Intergenerational interactions great antidote for ageism
Ageism: “The stereotyping, prejudice and discrimination toward people on the basis of their age.” Some societies have strong traditions of respect for ancestors and older generations, but our society – not so much.
In this divided world with many beliefs, races, cultures, ages and attitudes we need to be respectful of each other. We seniors have experienced many things in life and are mostly aware of these inherent differences. Millennials do not have the same history and experiences as we do, and it is our responsibility to try and share our history and experiences with them. For instance, millennials usually prefer to communicate via text message and social media, whereas we still prefer face-to-face interaction.
Some millennials have a negative notion of “elderly” as a drain on finite resources, which fuels ageism. It’s a view of elderly as dependent, rather than productive, a burden to be carried by the young.
Those of us who are older than 65 may be seen and characterized as “the Gray Horde” or “the Silver Tsunami.” This perception is fueled by certain segments of the media who refer to our earned benefits as “entitlements” for seniors. In my opinion these views couldn’t be further from the truth. We seniors are still productive members of society. We are also mentors who are more than willing to share our valuable life experiences and decades of hard earned knowledge.
It feels like longevity is a victory for which the world is not prepared. From 1900 to 2000, the average human life span increased by 30 years. In 2025, people over the age of 65 will out number children under the age of 13. This fact, combined with other changing population demographics is prompting a series of global and national initiatives to prepare for and respond to an aging society. Those 60 and older are the fastest growing segment of our population.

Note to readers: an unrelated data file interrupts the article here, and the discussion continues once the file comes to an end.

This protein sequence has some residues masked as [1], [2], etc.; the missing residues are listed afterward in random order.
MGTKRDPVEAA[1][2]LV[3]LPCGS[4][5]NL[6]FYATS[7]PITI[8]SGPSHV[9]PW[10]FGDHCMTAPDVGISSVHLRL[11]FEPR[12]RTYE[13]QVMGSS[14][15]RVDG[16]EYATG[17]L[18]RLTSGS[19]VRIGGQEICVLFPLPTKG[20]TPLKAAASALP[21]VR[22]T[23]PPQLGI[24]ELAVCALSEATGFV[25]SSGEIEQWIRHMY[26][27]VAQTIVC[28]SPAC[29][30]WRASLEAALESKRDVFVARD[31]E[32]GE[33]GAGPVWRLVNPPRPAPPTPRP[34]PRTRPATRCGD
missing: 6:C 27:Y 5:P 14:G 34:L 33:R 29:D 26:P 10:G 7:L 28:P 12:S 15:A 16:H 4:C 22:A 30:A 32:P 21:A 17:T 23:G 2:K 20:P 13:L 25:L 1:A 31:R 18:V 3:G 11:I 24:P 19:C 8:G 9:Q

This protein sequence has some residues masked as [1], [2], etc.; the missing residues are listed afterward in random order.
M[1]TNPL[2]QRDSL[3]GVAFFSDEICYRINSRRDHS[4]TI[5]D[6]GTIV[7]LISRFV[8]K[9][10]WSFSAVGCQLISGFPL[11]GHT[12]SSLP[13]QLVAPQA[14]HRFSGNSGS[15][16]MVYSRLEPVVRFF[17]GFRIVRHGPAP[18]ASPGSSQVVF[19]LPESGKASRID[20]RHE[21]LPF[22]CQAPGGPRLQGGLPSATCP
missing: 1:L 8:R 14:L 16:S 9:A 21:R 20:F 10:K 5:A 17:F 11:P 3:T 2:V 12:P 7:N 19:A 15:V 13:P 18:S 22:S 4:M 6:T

Still, negative stereotypes exist.
Our age diversity should be our strength, not pit us against each other. Exposure to age stereotypes begins in childhood. Negative age stereotypes may be perceived by young adults as producing advantageous discrimination socially or on the job. Such negative stereotypes can be harmful, while more positive images can be beneficial.
The good news is communities and organizations are trying to become more “age friendly.” Professionals are looking for ways to reframe aging and raise awareness. Schools are inviting seniors into classrooms and employers are introducing initiatives to improve multigenerational workplace interactions.
Intergenerational programs provide intentional opportunities for any skipped, non-adjacent generations to engage in activities that support the well-being of all involved. Research tells us that intergenerational programs are a vaccination against ageism and a prescription for longevity.
When professionals in the longevity field unite generations in strong programs, they:
- Create opportunities for older adults to engage with young people. Intergenerational programs foster purpose and meaning, which can result in improved well being and friendships, curbing isolation across the life span.
- Reverse ageism by exposing young people to positive stories about long vibrant lives, which has a ripple effect on families, organizations and communities.
- Inspire young people to consider the possibility of entering careers that interact with older adults. After having experienced a rich relationship with someone 65 or older, youths are more likely to collaborate with and advocate for older adults in their lives.
- Support young people’s academic development by extending classroom learning, as well as social-emotional development, especially with face-to-face communication skills.
- Empower older adults to become advocates and champions for younger people, improving their lives and experiences, while stopping ageism against them.
- Build and strengthen a culture in which people of all ages are welcome and supported.
For more information on intergenerational programs, refer to the article “Bridges together, The Missing Link in Today’s Aging Initiatives” written by Andrea J. Forte Weaver, Andrea Hunter and Beth Almeida.
“Growing older is a journey, and old age can be golden or rusty depending on your attitude.”
Stay positive, stay active and stay focused on what’s really important in your “Golden Years.”
Retiring or Retired? Join PEF Retirees now!
Membership equals benefits. Contact PEF Retirees at 800-342-4306, x289. DON’T DROP NYSHIP AT 65!